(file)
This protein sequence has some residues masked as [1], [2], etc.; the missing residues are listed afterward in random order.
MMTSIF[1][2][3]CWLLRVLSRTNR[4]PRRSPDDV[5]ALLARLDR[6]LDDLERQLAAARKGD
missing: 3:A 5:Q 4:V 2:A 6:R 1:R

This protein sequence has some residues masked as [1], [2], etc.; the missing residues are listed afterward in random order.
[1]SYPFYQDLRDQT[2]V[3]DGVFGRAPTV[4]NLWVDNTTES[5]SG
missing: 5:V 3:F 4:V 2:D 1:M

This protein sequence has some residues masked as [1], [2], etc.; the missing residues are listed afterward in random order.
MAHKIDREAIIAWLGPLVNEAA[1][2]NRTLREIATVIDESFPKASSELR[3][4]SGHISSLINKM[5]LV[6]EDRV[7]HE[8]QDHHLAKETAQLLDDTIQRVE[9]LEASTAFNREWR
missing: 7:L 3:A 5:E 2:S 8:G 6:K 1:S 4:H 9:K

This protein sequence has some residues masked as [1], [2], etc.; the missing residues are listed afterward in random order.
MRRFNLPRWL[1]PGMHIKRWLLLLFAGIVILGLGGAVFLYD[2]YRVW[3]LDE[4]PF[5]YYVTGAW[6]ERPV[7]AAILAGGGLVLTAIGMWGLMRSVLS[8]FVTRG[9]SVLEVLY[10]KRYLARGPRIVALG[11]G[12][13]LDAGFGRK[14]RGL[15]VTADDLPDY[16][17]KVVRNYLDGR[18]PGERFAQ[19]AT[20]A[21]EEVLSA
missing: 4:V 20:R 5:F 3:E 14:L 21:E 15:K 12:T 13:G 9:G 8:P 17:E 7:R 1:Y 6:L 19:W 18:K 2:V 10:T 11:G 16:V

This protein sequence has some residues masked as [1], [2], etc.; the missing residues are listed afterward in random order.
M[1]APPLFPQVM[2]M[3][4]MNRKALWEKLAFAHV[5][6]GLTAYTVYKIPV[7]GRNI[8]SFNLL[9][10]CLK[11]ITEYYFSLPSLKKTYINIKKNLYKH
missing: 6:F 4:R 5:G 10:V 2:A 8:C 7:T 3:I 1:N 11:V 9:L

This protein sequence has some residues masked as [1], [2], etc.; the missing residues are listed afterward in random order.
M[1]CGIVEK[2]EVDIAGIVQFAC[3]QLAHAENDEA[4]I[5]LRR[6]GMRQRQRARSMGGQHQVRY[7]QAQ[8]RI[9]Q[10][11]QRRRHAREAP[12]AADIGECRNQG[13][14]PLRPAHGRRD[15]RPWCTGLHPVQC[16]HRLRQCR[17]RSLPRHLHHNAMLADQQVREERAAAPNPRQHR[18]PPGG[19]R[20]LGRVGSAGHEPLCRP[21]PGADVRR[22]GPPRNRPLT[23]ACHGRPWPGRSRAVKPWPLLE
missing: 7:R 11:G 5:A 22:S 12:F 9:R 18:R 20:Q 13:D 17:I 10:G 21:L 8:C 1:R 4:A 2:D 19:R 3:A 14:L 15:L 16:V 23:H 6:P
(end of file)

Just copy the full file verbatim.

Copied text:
This protein sequence has some residues masked as [1], [2], etc.; the missing residues are listed afterward in random order.
MMTSIF[1][2][3]CWLLRVLSRTNR[4]PRRSPDDV[5]ALLARLDR[6]LDDLERQLAAARKGD
missing: 3:A 5:Q 4:V 2:A 6:R 1:R

This protein sequence has some residues masked as [1], [2], etc.; the missing residues are listed afterward in random order.
[1]SYPFYQDLRDQT[2]V[3]DGVFGRAPTV[4]NLWVDNTTES[5]SG
missing: 5:V 3:F 4:V 2:D 1:M

This protein sequence has some residues masked as [1], [2], etc.; the missing residues are listed afterward in random order.
MAHKIDREAIIAWLGPLVNEAA[1][2]NRTLREIATVIDESFPKASSELR[3][4]SGHISSLINKM[5]LV[6]EDRV[7]HE[8]QDHHLAKETAQLLDDTIQRVE[9]LEASTAFNREWR
missing: 7:L 3:A 5:E 2:S 8:G 6:K 1:S 4:H 9:K

This protein sequence has some residues masked as [1], [2], etc.; the missing residues are listed afterward in random order.
MRRFNLPRWL[1]PGMHIKRWLLLLFAGIVILGLGGAVFLYD[2]YRVW[3]LDE[4]PF[5]YYVTGAW[6]ERPV[7]AAILAGGGLVLTAIGMWGLMRSVLS[8]FVTRG[9]SVLEVLY[10]KRYLARGPRIVALG[11]G[12][13]LDAGFGRK[14]RGL[15]VTADDLPDY[16][17]KVVRNYLDGR[18]PGERFAQ[19]AT[20]A[21]EEVLSA
missing: 4:V 20:R 5:F 3:E 14:L 21:E 15:K 12:T 13:G 9:G 8:P 17:E 7:R 1:Y 6:L 19:W 18:K 2:V 10:T 11:G 16:V

This protein sequence has some residues masked as [1], [2], etc.; the missing residues are listed afterward in random order.
M[1]APPLFPQVM[2]M[3][4]MNRKALWEKLAFAHV[5][6]GLTAYTVYKIPV[7]GRNI[8]SFNLL[9][10]CLK[11]ITEYYFSLPSLKKTYINIKKNLYKH
missing: 6:F 4:R 5:G 10:V 2:A 8:C 7:T 3:I 1:N 11:V 9:L

This protein sequence has some residues masked as [1], [2], etc.; the missing residues are listed afterward in random order.
M[1]CGIVEK[2]EVDIAGIVQFAC[3]QLAHAENDEA[4]I[5]LRR[6]GMRQRQRARSMGGQHQVRY[7]QAQ[8]RI[9]Q[10][11]QRRRHAREAP[12]AADIGECRNQG[13][14]PLRPAHGRRD[15]RPWCTGLHPVQC[16]HRLRQCR[17]RSLPRHLHHNAMLADQQVREERAAAPNPRQHR[18]PPGG[19]R[20]LGRVGSAGHEPLCRP[21]PGADVRR[22]GPPRNRPLT[23]ACHGRPWPGRSRAVKPWPLLE
missing: 7:R 11:G 5:A 22:S 12:F 9:R 18:R 20:Q 13:D 17:I 10:G 21:L 8:C 1:R 4:A 2:D 19:R 3:A 14:L 15:L 16:V 23:H 6:P